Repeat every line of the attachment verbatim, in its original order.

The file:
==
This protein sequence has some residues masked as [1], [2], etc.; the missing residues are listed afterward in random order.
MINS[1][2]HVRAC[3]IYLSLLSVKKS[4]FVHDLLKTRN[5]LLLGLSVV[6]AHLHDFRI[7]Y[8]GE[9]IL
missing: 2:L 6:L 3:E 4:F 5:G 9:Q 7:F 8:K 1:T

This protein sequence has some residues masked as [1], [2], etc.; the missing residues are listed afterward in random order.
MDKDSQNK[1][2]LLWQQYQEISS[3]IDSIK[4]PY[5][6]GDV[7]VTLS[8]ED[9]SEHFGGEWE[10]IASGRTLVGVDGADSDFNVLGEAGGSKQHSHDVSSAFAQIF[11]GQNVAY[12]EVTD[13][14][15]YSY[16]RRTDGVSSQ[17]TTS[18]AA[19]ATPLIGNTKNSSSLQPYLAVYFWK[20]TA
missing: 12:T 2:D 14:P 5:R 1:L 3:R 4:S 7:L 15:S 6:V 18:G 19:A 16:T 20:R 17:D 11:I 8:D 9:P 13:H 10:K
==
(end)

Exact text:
This protein sequence has some residues masked as [1], [2], etc.; the missing residues are listed afterward in random order.
MINS[1][2]HVRAC[3]IYLSLLSVKKS[4]FVHDLLKTRN[5]LLLGLSVV[6]AHLHDFRI[7]Y[8]GE[9]IL
missing: 2:L 6:L 3:E 4:F 5:G 9:Q 7:F 8:K 1:T

This protein sequence has some residues masked as [1], [2], etc.; the missing residues are listed afterward in random order.
MDKDSQNK[1][2]LLWQQYQEISS[3]IDSIK[4]PY[5][6]GDV[7]VTLS[8]ED[9]SEHFGGEWE[10]IASGRTLVGVDGADSDFNVLGEAGGSKQHSHDVSSAFAQIF[11]GQNVAY[12]EVTD[13][14][15]YSY[16]RRTDGVSSQ[17]TTS[18]AA[19]ATPLIGNTKNSSSLQPYLAVYFWK[20]TA
missing: 12:T 2:D 14:P 5:R 1:L 3:R 4:S 7:L 15:S 6:V 18:G 19:A 16:T 20:R 17:D 11:I 8:D 9:P 13:H 10:K